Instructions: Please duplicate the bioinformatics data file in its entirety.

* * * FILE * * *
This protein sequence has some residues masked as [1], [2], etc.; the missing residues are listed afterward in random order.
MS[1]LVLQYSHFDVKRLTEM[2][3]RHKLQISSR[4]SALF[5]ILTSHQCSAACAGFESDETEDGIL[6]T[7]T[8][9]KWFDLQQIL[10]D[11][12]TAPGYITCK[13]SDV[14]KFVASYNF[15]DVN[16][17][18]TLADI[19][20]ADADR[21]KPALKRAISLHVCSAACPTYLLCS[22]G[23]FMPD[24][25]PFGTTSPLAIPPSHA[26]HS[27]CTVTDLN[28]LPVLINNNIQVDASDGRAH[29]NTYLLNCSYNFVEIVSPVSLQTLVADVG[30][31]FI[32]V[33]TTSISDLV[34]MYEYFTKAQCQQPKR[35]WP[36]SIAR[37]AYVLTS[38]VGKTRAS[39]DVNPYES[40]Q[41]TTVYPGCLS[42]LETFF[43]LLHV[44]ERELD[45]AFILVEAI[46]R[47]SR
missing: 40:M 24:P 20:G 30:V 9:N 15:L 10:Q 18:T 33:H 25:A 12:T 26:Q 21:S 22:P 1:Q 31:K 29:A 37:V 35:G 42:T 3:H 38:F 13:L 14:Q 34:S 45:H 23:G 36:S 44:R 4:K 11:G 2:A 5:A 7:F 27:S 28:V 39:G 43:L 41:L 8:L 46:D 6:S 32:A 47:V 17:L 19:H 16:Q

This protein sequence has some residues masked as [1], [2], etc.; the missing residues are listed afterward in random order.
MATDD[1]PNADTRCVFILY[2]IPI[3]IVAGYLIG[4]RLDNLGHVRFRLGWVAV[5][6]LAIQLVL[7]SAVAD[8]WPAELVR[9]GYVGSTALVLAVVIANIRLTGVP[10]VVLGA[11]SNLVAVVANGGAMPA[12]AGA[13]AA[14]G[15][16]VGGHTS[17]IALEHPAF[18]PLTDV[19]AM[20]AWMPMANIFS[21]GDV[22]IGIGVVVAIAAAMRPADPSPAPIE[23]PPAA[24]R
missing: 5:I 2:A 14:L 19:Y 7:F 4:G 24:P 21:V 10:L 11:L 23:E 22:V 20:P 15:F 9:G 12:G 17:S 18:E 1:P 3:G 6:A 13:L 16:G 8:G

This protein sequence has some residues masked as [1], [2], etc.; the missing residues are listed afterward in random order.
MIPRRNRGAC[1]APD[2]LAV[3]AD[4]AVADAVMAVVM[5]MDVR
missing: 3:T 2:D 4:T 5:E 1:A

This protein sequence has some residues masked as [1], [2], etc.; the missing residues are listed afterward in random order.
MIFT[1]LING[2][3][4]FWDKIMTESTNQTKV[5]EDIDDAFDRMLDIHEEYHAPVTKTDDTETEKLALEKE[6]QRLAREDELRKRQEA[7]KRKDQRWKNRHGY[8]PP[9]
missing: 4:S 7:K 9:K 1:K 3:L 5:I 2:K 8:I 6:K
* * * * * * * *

This protein sequence has some residues masked as [1], [2], etc.; the missing residues are listed afterward in random order.
MS[1]LVLQYSHFDVKRLTEM[2][3]RHKLQISSR[4]SALF[5]ILTSHQCSAACAGFESDETEDGIL[6]T[7]T[8][9]KWFDLQQIL[10]D[11][12]TAPGYITCK[13]SDV[14]KFVASYNF[15]DVN[16][17][18]TLADI[19][20]ADADR[21]KPALKRAISLHVCSAACPTYLLCS[22]G[23]FMPD[24][25]PFGTTSPLAIPPSHA[26]HS[27]CTVTDLN[28]LPVLINNNIQVDASDGRAH[29]NTYLLNCSYNFVEIVSPVSLQTLVADVG[30][31]FI[32]V[33]TTSISDLV[34]MYEYFTKAQCQQPKR[35]WP[36]SIAR[37]AYVLTS[38]VGKTRAS[39]DVNPYES[40]Q[41]TTVYPGCLS[42]LETFF[43]LLHV[44]ERELD[45]AFILVEAI[46]R[47]SR
missing: 40:M 24:P 20:G 30:V 9:N 15:L 10:Q 18:T 33:H 25:A 12:T 26:Q 21:S 22:P 1:Q 31:K 29:A 37:V 35:G 42:T 3:H 38:F 13:L 14:Q 34:S 45:H 23:G 36:S 44:R 4:K 11:G 2:A 5:A 7:F 27:S 28:V 39:G 43:L 41:L 8:L 46:D 6:S 32:A 47:V 17:L 19:H 16:Q

This protein sequence has some residues masked as [1], [2], etc.; the missing residues are listed afterward in random order.
MATDD[1]PNADTRCVFILY[2]IPI[3]IVAGYLIG[4]RLDNLGHVRFRLGWVAV[5][6]LAIQLVL[7]SAVAD[8]WPAELVR[9]GYVGSTALVLAVVIANIRLTGVP[10]VVLGA[11]SNLVAVVANGGAMPA[12]AGA[13]AA[14]G[15][16]VGGHTS[17]IALEHPAF[18]PLTDV[19]AM[20]AWMPMANIFS[21]GDV[22]IGIGVVVAIAAAMRPADPSPAPIE[23]PPAA[24]R
missing: 5:I 2:A 14:L 19:Y 7:F 4:G 24:P 21:V 10:L 11:L 23:E 22:V 20:P 15:F 9:G 12:G 17:S 18:E 1:P 3:G 6:A 13:L 16:G 8:G

This protein sequence has some residues masked as [1], [2], etc.; the missing residues are listed afterward in random order.
MIPRRNRGAC[1]APD[2]LAV[3]AD[4]AVADAVMAVVM[5]MDVR
missing: 3:T 2:D 4:T 5:E 1:A

This protein sequence has some residues masked as [1], [2], etc.; the missing residues are listed afterward in random order.
MIFT[1]LING[2][3][4]FWDKIMTESTNQTKV[5]EDIDDAFDRMLDIHEEYHAPVTKTDDTETEKLALEKE[6]QRLAREDELRKRQEA[7]KRKDQRWKNRHGY[8]PP[9]
missing: 4:S 7:K 9:K 1:K 3:L 5:I 2:K 8:I 6:K